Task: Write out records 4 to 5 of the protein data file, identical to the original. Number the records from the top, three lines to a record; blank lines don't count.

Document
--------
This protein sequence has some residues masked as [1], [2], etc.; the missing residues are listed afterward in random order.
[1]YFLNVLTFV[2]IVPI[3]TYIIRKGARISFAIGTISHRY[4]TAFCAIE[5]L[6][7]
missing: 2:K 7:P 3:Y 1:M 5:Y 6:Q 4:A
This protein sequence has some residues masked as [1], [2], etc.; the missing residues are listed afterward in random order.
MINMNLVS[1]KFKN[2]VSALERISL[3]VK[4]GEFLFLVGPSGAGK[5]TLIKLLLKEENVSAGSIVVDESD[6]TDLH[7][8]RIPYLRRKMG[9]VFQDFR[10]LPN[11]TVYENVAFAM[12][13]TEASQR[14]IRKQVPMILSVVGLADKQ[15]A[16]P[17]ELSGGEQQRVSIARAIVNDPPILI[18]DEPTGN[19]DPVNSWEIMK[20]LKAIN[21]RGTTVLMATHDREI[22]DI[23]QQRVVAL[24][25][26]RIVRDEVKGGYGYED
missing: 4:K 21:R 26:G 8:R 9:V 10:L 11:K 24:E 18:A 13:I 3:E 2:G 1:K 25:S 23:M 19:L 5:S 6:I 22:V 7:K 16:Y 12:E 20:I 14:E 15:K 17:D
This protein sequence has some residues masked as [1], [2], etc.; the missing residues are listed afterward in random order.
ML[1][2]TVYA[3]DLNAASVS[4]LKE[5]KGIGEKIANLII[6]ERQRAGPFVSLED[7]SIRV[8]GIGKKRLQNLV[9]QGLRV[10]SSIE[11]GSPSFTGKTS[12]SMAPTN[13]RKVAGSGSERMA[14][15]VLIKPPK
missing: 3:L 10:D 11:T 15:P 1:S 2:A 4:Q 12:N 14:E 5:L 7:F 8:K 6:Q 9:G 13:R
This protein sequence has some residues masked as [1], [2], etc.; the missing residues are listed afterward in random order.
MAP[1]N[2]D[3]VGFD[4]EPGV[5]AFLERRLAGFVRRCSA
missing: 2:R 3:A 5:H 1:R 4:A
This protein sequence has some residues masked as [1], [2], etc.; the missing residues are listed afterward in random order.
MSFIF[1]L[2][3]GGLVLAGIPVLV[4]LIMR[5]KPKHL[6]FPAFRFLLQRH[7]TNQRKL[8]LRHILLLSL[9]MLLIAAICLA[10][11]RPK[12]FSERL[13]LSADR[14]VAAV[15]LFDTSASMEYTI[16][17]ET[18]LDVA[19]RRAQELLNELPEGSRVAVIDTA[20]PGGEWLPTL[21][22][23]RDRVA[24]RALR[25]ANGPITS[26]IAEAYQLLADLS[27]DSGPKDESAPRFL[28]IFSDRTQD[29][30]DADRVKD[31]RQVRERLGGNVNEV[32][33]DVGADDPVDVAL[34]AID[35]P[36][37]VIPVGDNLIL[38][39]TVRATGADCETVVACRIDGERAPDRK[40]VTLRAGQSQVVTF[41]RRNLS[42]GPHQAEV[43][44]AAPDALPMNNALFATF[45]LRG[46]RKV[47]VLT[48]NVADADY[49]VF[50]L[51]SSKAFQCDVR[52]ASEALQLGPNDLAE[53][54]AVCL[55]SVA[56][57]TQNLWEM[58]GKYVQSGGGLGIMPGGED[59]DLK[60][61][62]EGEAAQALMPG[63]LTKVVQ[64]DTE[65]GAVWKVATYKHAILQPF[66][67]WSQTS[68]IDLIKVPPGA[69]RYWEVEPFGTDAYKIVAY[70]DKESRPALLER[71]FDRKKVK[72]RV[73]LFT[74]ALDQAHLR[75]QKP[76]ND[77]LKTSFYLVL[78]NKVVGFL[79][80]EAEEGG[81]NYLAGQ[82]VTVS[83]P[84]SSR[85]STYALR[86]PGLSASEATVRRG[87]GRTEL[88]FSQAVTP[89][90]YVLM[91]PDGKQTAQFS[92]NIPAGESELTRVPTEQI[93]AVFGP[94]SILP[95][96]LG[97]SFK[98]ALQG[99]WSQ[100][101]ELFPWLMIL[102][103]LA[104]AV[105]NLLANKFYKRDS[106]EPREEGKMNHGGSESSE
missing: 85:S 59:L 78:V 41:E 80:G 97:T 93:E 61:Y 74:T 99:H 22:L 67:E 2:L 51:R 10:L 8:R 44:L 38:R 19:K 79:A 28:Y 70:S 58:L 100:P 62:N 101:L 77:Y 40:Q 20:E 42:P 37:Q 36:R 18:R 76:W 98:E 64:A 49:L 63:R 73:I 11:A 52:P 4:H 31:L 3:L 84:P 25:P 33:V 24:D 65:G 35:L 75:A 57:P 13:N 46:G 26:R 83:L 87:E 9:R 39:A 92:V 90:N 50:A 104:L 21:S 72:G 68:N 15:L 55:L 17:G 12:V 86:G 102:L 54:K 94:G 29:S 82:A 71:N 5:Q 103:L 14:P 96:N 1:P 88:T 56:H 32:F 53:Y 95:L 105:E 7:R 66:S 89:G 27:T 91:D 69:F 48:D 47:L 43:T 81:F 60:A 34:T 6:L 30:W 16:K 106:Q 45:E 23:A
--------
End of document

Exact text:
This protein sequence has some residues masked as [1], [2], etc.; the missing residues are listed afterward in random order.
MAP[1]N[2]D[3]VGFD[4]EPGV[5]AFLERRLAGFVRRCSA
missing: 2:R 3:A 5:H 1:R 4:A
This protein sequence has some residues masked as [1], [2], etc.; the missing residues are listed afterward in random order.
MSFIF[1]L[2][3]GGLVLAGIPVLV[4]LIMR[5]KPKHL[6]FPAFRFLLQRH[7]TNQRKL[8]LRHILLLSL[9]MLLIAAICLA[10][11]RPK[12]FSERL[13]LSADR[14]VAAV[15]LFDTSASMEYTI[16][17]ET[18]LDVA[19]RRAQELLNELPEGSRVAVIDTA[20]PGGEWLPTL[21][22][23]RDRVA[24]RALR[25]ANGPITS[26]IAEAYQLLADLS[27]DSGPKDESAPRFL[28]IFSDRTQD[29][30]DADRVKD[31]RQVRERLGGNVNEV[32][33]DVGADDPVDVAL[34]AID[35]P[36][37]VIPVGDNLIL[38][39]TVRATGADCETVVACRIDGERAPDRK[40]VTLRAGQSQVVTF[41]RRNLS[42]GPHQAEV[43][44]AAPDALPMNNALFATF[45]LRG[46]RKV[47]VLT[48]NVADADY[49]VF[50]L[51]SSKAFQCDVR[52]ASEALQLGPNDLAE[53][54]AVCL[55]SVA[56][57]TQNLWEM[58]GKYVQSGGGLGIMPGGED[59]DLK[60][61][62]EGEAAQALMPG[63]LTKVVQ[64]DTE[65]GAVWKVATYKHAILQPF[66][67]WSQTS[68]IDLIKVPPGA[69]RYWEVEPFGTDAYKIVAY[70]DKESRPALLER[71]FDRKKVK[72]RV[73]LFT[74]ALDQAHLR[75]QKP[76]ND[77]LKTSFYLVL[78]NKVVGFL[79][80]EAEEGG[81]NYLAGQ[82]VTVS[83]P[84]SSR[85]STYALR[86]PGLSASEATVRRG[87]GRTEL[88]FSQAVTP[89][90]YVLM[91]PDGKQTAQFS[92]NIPAGESELTRVPTEQI[93]AVFGP[94]SILP[95][96]LG[97]SFK[98]ALQG[99]WSQ[100][101]ELFPWLMIL[102][103]LA[104]AV[105]NLLANKFYKRDS[106]EPREEGKMNHGGSESSE
missing: 85:S 59:L 78:V 41:E 80:G 97:T 93:E 61:Y 74:T 99:H 22:L 67:E 2:L 51:R 10:L 8:R 44:L 38:R 19:K 79:A 28:Y 70:S 58:L 100:P 62:N 101:L 77:Y 40:Q 20:E 42:P 37:Q 36:R 18:R 76:W 98:E 64:A 49:L 63:R 73:I 11:A 52:P 4:H 31:L 3:L 84:P 25:P 33:V 24:D 65:G 35:L 75:A 57:P 13:N 46:G 26:R 83:L 87:E 9:R 39:A 92:V 90:N 50:A 104:L 21:S 72:G 68:N 15:L 55:L 17:G 12:V 86:G 102:L 54:K 94:G 29:S 82:A 71:N 5:Q 103:L 14:P 96:N 1:P 88:T 56:H 32:F 53:Y 95:L 105:E 7:R 66:S 89:G 27:T 91:D 69:F 48:D 47:L 43:T 81:F 60:A 34:T 6:L 30:W 16:K 106:Q 45:E 23:A